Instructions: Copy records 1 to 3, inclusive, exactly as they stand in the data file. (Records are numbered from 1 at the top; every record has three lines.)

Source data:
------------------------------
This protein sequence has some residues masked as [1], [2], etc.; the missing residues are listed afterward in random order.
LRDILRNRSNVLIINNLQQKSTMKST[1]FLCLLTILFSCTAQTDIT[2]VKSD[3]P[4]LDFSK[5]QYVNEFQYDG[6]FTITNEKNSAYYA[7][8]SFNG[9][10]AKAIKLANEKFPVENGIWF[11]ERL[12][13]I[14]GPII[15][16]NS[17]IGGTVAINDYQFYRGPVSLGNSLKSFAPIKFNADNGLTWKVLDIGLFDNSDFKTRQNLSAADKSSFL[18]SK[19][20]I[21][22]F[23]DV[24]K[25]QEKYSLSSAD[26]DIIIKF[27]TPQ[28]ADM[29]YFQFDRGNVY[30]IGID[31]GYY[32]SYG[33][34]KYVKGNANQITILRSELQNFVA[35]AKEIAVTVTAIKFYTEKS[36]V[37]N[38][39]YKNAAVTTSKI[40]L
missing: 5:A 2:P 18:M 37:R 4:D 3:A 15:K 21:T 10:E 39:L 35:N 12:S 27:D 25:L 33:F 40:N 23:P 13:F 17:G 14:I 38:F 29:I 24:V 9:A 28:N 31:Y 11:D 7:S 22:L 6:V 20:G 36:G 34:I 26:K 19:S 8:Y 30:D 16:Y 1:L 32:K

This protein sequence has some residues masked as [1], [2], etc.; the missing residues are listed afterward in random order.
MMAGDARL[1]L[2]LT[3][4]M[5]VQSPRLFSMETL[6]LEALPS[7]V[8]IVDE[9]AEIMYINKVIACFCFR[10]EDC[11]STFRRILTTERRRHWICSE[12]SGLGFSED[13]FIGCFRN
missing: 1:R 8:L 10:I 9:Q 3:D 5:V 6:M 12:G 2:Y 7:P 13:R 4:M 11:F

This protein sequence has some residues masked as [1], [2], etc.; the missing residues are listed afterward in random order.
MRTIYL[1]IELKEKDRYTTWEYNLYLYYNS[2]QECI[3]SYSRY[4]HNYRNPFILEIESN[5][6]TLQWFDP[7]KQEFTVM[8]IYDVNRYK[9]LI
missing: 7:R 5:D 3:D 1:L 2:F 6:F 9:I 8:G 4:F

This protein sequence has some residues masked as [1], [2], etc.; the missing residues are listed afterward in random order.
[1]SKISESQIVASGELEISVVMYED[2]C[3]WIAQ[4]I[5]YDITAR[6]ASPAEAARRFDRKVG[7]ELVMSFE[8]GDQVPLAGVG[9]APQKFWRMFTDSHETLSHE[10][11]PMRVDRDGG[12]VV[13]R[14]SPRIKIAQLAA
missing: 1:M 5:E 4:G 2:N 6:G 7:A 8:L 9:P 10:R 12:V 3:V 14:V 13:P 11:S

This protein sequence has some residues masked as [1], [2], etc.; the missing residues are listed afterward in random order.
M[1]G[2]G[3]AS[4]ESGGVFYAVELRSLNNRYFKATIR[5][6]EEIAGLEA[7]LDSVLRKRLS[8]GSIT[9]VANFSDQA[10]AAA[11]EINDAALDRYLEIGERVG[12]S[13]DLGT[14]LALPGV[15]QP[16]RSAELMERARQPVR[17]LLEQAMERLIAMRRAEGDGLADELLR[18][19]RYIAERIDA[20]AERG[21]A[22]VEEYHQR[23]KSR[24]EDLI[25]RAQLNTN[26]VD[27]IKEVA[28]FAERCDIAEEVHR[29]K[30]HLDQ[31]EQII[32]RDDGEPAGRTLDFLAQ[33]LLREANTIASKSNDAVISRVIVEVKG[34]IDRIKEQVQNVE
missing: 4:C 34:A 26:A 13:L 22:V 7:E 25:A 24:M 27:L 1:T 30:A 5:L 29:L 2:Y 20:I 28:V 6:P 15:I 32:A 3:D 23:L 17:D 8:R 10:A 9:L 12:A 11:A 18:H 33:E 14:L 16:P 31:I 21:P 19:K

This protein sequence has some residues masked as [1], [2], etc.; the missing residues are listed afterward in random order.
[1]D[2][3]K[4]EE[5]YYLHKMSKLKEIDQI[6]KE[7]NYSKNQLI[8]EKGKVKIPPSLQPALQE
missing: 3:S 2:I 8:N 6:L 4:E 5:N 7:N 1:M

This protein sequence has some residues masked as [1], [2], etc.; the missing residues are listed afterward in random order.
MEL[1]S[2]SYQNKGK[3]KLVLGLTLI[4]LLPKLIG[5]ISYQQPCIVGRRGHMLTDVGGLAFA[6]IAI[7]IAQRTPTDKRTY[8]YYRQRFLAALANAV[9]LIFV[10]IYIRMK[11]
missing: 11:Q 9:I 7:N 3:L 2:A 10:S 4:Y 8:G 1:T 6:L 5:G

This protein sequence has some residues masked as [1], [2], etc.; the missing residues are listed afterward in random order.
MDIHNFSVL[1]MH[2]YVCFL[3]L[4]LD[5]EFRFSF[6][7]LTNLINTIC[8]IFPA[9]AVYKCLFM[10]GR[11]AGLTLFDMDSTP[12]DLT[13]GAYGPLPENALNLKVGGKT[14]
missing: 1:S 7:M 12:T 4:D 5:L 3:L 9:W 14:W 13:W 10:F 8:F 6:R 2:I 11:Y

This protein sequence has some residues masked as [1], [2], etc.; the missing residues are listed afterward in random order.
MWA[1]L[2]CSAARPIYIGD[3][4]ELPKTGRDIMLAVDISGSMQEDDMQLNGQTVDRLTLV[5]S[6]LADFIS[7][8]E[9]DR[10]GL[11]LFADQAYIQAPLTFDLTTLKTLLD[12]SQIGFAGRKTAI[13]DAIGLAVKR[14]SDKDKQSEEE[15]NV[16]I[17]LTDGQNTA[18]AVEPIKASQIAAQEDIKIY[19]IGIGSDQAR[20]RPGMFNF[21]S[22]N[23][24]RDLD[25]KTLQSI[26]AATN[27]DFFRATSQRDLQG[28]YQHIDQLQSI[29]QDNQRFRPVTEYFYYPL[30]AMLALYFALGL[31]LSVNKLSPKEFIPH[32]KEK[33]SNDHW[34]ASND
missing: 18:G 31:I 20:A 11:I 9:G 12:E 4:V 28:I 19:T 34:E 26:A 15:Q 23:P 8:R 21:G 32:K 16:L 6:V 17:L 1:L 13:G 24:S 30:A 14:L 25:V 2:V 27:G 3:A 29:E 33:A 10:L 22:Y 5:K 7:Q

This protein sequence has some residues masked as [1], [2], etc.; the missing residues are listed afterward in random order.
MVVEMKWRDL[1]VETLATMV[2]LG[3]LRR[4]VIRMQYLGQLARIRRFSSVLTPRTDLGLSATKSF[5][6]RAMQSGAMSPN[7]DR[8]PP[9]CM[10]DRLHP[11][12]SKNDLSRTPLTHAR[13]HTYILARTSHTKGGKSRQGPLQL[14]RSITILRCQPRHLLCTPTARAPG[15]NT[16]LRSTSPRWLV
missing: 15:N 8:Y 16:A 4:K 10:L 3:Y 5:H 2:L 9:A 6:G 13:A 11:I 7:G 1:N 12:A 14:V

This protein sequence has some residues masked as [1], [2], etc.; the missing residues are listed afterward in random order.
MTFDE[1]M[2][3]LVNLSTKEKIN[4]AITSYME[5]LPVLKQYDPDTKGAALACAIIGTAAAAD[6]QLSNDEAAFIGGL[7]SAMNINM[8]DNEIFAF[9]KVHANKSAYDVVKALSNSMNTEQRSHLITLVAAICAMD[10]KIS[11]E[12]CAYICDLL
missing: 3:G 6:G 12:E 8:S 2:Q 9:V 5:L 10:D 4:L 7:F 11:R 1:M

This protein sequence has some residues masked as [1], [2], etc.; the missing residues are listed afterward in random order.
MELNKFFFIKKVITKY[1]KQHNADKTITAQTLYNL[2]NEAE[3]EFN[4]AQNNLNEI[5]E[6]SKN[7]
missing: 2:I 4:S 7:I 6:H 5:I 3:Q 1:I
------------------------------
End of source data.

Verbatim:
This protein sequence has some residues masked as [1], [2], etc.; the missing residues are listed afterward in random order.
LRDILRNRSNVLIINNLQQKSTMKST[1]FLCLLTILFSCTAQTDIT[2]VKSD[3]P[4]LDFSK[5]QYVNEFQYDG[6]FTITNEKNSAYYA[7][8]SFNG[9][10]AKAIKLANEKFPVENGIWF[11]ERL[12][13]I[14]GPII[15][16]NS[17]IGGTVAINDYQFYRGPVSLGNSLKSFAPIKFNADNGLTWKVLDIGLFDNSDFKTRQNLSAADKSSFL[18]SK[19][20]I[21][22]F[23]DV[24]K[25]QEKYSLSSAD[26]DIIIKF[27]TPQ[28]ADM[29]YFQFDRGNVY[30]IGID[31]GYY[32]SYG[33][34]KYVKGNANQITILRSELQNFVA[35]AKEIAVTVTAIKFYTEKS[36]V[37]N[38][39]YKNAAVTTSKI[40]L
missing: 5:A 2:P 18:M 37:R 4:D 3:A 15:K 21:T 10:E 39:L 35:N 12:S 27:D 25:L 33:F 40:N 23:P 13:F 17:G 14:I 38:F 29:I 24:V 9:A 28:N 31:Y 11:D 7:S 22:L 6:V 20:G 36:G 34:I 26:K 19:S 8:Y 30:D 16:Y 1:L 32:K

This protein sequence has some residues masked as [1], [2], etc.; the missing residues are listed afterward in random order.
MMAGDARL[1]L[2]LT[3][4]M[5]VQSPRLFSMETL[6]LEALPS[7]V[8]IVDE[9]AEIMYINKVIACFCFR[10]EDC[11]STFRRILTTERRRHWICSE[12]SGLGFSED[13]FIGCFRN
missing: 1:R 8:L 10:I 9:Q 3:D 5:V 6:M 12:G 2:Y 7:P 13:R 4:M 11:F

This protein sequence has some residues masked as [1], [2], etc.; the missing residues are listed afterward in random order.
MRTIYL[1]IELKEKDRYTTWEYNLYLYYNS[2]QECI[3]SYSRY[4]HNYRNPFILEIESN[5][6]TLQWFDP[7]KQEFTVM[8]IYDVNRYK[9]LI
missing: 7:R 5:D 3:D 1:L 2:F 6:F 9:I 8:G 4:F